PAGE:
The Alabama-born sprinter won the 100m, 200m, 4x100m relay and long jump - the latter after getting help marking out his run-up from his German rival Luz Long, who later walked arm-in-arm with the victorious jumper..
Owens's success has been seen as a direct affront to Nazi leader Adolf Hitler, who was three years away from unleashing war in Europe.
While the American's feats were clearly one in the eye for the theory of Aryan supremacy, the truth is rather more complicated than often portrayed.
Owens denied reports that Hitler had refused to congratulate him, saying: "It happened that he had to leave before the victory ceremony after the 100 metres.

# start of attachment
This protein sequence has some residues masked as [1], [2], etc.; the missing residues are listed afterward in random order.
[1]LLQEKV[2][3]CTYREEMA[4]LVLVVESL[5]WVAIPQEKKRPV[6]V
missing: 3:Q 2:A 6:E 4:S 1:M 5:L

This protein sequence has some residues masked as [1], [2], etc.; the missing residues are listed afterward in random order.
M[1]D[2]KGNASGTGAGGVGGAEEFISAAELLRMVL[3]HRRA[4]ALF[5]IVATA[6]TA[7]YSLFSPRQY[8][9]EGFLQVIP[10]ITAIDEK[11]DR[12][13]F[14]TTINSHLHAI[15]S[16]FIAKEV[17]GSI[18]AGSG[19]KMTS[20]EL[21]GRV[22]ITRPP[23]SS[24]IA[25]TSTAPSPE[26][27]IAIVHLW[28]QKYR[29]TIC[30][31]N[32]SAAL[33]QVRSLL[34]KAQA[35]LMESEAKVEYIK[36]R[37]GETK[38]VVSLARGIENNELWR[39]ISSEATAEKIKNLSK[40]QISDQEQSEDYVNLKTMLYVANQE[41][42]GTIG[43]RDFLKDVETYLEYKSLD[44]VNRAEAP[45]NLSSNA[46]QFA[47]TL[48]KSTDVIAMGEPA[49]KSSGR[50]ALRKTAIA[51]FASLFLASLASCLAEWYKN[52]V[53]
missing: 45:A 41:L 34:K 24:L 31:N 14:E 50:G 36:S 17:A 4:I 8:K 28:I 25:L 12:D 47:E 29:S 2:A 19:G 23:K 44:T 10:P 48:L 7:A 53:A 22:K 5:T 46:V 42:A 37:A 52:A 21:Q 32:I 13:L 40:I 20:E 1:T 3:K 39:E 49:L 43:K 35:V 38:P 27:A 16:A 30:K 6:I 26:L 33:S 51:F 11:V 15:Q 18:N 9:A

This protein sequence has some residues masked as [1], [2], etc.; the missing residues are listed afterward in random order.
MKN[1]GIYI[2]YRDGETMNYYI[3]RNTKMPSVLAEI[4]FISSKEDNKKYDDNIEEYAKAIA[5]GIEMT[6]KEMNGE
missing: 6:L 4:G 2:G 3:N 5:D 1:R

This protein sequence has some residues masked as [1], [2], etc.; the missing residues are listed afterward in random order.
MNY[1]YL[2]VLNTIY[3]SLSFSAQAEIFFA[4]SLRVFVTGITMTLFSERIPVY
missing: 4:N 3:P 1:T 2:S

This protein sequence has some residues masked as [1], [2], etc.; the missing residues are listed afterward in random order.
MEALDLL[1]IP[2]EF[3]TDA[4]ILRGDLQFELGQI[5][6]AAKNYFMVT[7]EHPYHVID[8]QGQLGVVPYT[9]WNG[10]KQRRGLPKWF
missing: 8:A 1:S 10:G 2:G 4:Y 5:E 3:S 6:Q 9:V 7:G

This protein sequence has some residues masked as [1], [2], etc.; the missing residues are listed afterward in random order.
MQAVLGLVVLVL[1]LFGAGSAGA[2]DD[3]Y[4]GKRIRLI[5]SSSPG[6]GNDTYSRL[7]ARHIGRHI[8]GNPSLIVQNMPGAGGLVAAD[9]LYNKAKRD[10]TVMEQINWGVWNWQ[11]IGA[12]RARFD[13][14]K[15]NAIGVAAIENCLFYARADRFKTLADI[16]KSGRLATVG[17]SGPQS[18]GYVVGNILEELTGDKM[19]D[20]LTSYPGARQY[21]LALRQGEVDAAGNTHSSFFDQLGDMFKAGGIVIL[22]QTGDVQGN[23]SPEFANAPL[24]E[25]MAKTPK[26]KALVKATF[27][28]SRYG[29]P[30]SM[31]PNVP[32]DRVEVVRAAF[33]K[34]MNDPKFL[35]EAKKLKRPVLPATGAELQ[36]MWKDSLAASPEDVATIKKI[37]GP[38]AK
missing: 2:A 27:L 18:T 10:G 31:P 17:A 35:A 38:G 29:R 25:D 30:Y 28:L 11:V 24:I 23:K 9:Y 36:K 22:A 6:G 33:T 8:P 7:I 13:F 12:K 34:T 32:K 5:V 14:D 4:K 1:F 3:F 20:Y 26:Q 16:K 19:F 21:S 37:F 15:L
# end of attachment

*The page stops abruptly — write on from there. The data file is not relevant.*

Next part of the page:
"But before he left I was on my way to a broadcast and passed near his box. He waved at me and I waved back. I think it was bad taste to criticise the 'man of the hour' in another country."
On his return to the US, Owens was met with continued racial discrimination despite his celebrity status - he was not allowed to use the main elevator to get to a reception in his honour in New York.
He also accused President Franklin Roosevelt of failing to recognise his achievements: "Hitler didn't snub me – it was FDR who snubbed me."